Thanks To Local Dog Ownership Advocates

Beach Metro News

By Dr. Nigel Skinner • April 4, 2013 • Print This Article

Among the long list of reasons I have for loving this community and feeling like it’s simply the best place to live and raise a family, is the fact that I truly believe this is the best place in Toronto to own a dog! We are blessed with a community that is exceptionally ‘dog friendly’ and of course we have the ultimate dog playground right on our sandy doorstep.

What many people perhaps don’t realize is how much we have a small local organization to thank for this: the Toronto Beaches Dog Association. In fact the mission statement of the TBDA is to “Make the Beaches the best place in Toronto to own a dog.”

The TBDA was formed in early 2009 by Chris Yaccato along with Danielle Hudson, Georgie Thewens, Linda Wells, Ronn Stevenson and Bruce Baker in response to the city’s plan at the time to impose a complete ban on dogs off leash on the beach outside of the (then barely) fenced-in off-leash area. For many years prior, the beach was open to dogs off leash, south of the snow fence throughout the winter. As part of the admirable and very successful plan to secure and maintain ‘blue flag’ status for our beaches, the city proposed the ban. The TBDA swung into action and after petitions, letters and meetings with the city, the city agreed that allowing our dogs to run free during the winter months would not affect either their plans to clean up the beach or the enjoyment of other beach goers. Without the TBDA efforts the beach would be deserted from October to April and our dogs would have to play elsewhere.

What impresses me most about this organization is that they did not stop there. Recognizing that dog owners had been afforded a privilege worth protecting they have since focused on initiatives to help ensure that everyone, not just dog owners, gets to enjoy our beautiful beaches.

One such initiative is their annual Beachy Clean Day. This April 14 will be the fifth year for this event. Volunteers meet at 11 a.m. at the Leuty Lifeguard station and embark on a two-hour scouring of the beach to clean up a winter’s worth of dropped and washed up garbage and of course the odd carelessly left poop. This event has been a huge success every year so far and the pictures on their website (torontobeachesdogs.com) testify to that. The effort typically produces a small mountain of trash to be removed, preparing the entire beach for another summer of enjoyment.

The association was also instrumental in working with the city’s parks department to replace the decrepit fencing that surrounded the Leuty off-leash area with vastly improved and significantly more attractive wooden fencing.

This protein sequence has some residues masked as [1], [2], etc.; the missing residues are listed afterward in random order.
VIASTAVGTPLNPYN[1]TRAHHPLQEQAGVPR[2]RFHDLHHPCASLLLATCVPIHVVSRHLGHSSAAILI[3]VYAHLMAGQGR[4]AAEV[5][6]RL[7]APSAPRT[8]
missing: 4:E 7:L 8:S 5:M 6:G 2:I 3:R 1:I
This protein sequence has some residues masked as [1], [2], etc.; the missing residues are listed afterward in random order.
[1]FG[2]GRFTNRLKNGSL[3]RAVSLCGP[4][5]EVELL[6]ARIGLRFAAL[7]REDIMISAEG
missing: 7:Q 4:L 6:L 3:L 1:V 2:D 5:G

Another significant area of focus for the association is promoting proper etiquette for dog owners. Making sure that everyone, dog owner or not, gets to enjoy the beach is the best way to ensure that we don’t have to fight for this privilege again. Their website has this guide to dog etiquette:

1. During the summer months keep your dog on a leash at all times;

2. During the summer months keep your dog off the beach (except from the two off-leash dog parks);

3. Pick up after your pet;

4. Be courteous, not everyone likes dogs;

5. Keep your dog away from children;

6. Be diligent when your dog is off leash in the dog park;

7. Make sure you keep an eye on your dog while off leash;

8. If your dog is off leash and someone asks you to keep your dog away from them please respect their request;

9. During the winter months your dog can go off leash south of the snow fence;

10. Most importantly, please respect all beach users.

Every now and then I see dogs who, for whatever reason, just don’t seem to like people. More often than not the dog’s history suggests that they have either had a bad experience with a person, or probably more commonly, little to no experience at all. It is important to remember that the same is true in reverse for many people. A negative previous experience or no previous experience with dogs will certainly make someone wary. People can’t all be expected to share our love of dogs, and it’s very important to respect this. You may be confident that your own dog poses no threat to anyone walking off leash along the boardwalk, but others have no way of knowing this for certain. No one should feel threatened in any way when they enjoy this neighbourhood, whether they are seasoned Beachers or just visiting for the day.

I think we all owe the Toronto Beaches Dog Association a big “thank you” for its efforts to help make this community what it is. So, remember your dog etiquette when enjoying our beaches and if possible come on out on April 14 and join in the effort to clean up the beach for another great summer.

As for the TBDA; keep up the great work, and as far as our community being the best in Toronto to own a dog, I say mission accomplished! Let’s all do our part to keep it that way!